Match #3: (Main Event) – Cody defeated Kenny King by disqualification

The following is courtesy of rohwrestling.com:

King, who has scored recent victories over Bullet Club members Marty Scurll, Adam Page and Chase Owens, came to the ring wearing a t-shirt that had “Bullet Club Silencer” written on it. Sitting in on commentary was ROH World Champion Jay Lethal, who will defend his title against King on Nov. 11 in Toronto as part of the Global Wars tour. After several minutes of back-and-forth action, King began playing mind games. On two occasions, he tried to convince the referee that Brandi was interfering in the match behind his back, when in reality she had done no such thing. King then acted as if Brandi had slapped him. Cody was momentarily distracted, which allowed King to catch him with a sucker punch to the jaw. King went on to hit a corkscrew plancha, followed by a spinebuster for a near fall. King then threw his elbow pad at Brandi. Angered, Brandi jumped up on the apron to get at King, but referee Paul Turner prevented her from entering the ring. While Turner directed his attention to Brandi, King grabbed Cody’s IWGP U.S. Title belt, tossed it to Cody and then laid down on the mat. Turner turned around and assumed Cody had knocked out King with the belt. However, senior referee Todd Sinclair saw what happened and entered the ring to inform Turner. King shoved down Sinclair, causing him to be disqualified. King then delivered a low blow to Cody and grabbed Brandi by her hair. That prompted Lethal to leave the announce table and attempt to calm down King. King appeared to acquiesce, but when Lethal turned his back, King blasted him in the back with Cody’s title belt.

My Take: 3 out of 5 – This was a good match that favored King’s flexible, nimble body, as opposed to Cody’s brawling style. The idea here was that Cody kept positioning himself as a genuine face who dabbles in chicanery to get the victory. Cody is always a hard sell in wrestling matches, because he always looks so awkward in his clinches and his holds. The passion of Cody is what has carried him through to the next level and you’ll be reminded of that here. King, on the other hand, is very easy to take seriously as an athlete, but has a lot of difficulty in showing that he is a star. King often sells himself short on how he presents himself and will try to constantly preen to the crowd, rather than engaging them by doing what Terry Funk or Ric Flair did, which is keeping a frenetic pace in the matches. Funk and Flair were able to make throngs of people believe in the bouts because both men were able to make it look like a fight, which King would do well to remember. This match suffered from looking like a performance, instead of a sports contest, which would have gone a long way to making this more than just good.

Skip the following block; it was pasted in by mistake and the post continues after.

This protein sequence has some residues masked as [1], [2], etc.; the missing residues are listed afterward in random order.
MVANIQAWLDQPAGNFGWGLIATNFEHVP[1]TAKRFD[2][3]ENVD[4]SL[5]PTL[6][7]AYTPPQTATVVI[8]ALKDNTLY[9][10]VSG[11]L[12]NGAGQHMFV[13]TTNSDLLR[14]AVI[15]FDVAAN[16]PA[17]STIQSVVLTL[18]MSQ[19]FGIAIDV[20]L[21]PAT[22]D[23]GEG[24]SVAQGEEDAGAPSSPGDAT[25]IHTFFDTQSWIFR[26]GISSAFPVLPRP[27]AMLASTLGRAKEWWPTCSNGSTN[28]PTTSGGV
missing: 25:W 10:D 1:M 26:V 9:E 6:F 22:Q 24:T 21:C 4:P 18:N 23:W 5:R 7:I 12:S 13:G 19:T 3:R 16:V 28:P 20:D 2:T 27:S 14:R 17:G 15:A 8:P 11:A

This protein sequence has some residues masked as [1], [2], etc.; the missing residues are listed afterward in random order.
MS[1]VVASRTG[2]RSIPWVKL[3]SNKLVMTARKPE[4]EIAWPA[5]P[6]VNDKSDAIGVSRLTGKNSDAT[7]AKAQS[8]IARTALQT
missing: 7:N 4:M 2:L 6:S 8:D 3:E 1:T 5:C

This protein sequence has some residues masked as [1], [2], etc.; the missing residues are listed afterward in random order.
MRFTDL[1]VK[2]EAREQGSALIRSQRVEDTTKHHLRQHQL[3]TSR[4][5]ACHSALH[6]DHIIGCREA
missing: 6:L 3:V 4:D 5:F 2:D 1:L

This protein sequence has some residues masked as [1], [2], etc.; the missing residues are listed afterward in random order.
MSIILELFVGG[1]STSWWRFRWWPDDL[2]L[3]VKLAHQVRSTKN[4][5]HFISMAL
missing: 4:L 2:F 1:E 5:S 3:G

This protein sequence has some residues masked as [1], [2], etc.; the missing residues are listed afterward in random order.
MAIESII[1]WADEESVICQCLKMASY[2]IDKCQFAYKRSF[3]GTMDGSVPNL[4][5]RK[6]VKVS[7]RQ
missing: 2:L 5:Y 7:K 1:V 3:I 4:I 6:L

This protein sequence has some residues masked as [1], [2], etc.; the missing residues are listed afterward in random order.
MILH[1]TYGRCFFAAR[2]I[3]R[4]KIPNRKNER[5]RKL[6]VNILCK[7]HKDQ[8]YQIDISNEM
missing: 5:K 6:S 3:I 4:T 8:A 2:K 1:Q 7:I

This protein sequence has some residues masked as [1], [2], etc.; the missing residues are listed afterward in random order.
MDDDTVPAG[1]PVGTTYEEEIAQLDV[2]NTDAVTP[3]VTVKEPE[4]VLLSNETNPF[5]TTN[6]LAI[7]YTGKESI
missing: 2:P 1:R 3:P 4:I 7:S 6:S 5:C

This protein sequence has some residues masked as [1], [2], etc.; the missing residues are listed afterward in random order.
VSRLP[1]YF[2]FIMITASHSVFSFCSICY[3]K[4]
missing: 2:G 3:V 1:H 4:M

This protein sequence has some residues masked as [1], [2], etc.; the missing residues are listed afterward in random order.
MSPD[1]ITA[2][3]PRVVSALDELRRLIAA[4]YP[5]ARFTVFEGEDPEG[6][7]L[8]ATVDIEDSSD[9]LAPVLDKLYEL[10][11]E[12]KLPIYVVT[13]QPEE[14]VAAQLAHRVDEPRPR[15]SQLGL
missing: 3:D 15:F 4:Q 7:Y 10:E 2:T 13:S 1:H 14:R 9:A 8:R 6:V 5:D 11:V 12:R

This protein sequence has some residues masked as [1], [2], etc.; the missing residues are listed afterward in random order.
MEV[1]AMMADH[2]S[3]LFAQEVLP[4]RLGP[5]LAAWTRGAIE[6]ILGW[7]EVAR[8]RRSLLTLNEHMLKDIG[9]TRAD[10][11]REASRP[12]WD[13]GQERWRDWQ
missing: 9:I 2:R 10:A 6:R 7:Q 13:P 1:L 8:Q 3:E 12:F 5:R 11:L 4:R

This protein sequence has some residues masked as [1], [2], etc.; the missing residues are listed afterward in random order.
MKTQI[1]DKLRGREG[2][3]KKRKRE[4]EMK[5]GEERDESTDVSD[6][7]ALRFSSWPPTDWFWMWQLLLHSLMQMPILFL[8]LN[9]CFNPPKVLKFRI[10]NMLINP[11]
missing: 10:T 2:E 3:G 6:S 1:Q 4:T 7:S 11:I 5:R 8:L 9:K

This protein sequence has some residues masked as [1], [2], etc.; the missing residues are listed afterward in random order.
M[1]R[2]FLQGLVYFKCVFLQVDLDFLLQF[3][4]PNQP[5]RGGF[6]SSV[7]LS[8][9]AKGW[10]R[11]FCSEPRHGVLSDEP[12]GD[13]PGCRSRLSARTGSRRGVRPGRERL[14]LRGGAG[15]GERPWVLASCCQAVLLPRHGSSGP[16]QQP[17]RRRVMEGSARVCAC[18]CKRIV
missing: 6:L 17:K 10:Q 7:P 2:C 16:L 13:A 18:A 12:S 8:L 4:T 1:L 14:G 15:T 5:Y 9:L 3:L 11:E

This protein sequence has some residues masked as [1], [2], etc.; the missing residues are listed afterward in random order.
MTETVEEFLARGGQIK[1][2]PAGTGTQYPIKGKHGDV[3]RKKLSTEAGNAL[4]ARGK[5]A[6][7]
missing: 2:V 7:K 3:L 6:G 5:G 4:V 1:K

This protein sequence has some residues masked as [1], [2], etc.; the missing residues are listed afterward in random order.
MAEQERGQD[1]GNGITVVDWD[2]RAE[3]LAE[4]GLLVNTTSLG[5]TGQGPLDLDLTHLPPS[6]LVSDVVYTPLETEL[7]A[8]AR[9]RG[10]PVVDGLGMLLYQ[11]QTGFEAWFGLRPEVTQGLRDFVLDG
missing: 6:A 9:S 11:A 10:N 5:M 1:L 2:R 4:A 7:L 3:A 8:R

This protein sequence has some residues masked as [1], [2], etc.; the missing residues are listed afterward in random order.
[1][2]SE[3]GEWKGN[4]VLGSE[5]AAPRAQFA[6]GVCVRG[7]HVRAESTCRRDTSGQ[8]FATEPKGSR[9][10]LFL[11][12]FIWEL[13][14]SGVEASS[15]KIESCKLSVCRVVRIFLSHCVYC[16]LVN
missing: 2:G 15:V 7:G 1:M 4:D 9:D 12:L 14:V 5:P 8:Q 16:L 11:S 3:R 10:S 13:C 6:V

News Of The Night:

  1. Bully Ray punished Flip Gordon with ten Singapore Cane strikes for The Sandman losing the opening bout to Silas Young.
  2. Cody Rhodes and The Bullet Club joined several members of the roster in supporting Flip Gordon as he was punished by Bully Ray.
  3. Kenny King and Jay Lethal are now at odds with one another, due to King striking Lethal with a title belt.
  4. ROH World Champion Jay Lethal, Jonathan Gresham and a mystery partner versus The Kingdom (Matt Taven, Vinny Marseglia and TK O’Ryan) will happen next week.
  5. ROH World Television Champion Jeff Cobb versus Shane Taylor will happen next week.

Final Verdict: 3/5

This was a good event that had some solid wrestling but was saved by the big angles that occurred in the first and last acts of the card. Over-all, ROH did a nice job here, but this still felt a little too quaint in some ways and needed a sense of grandeur that a league like Lucha Underground has in spades.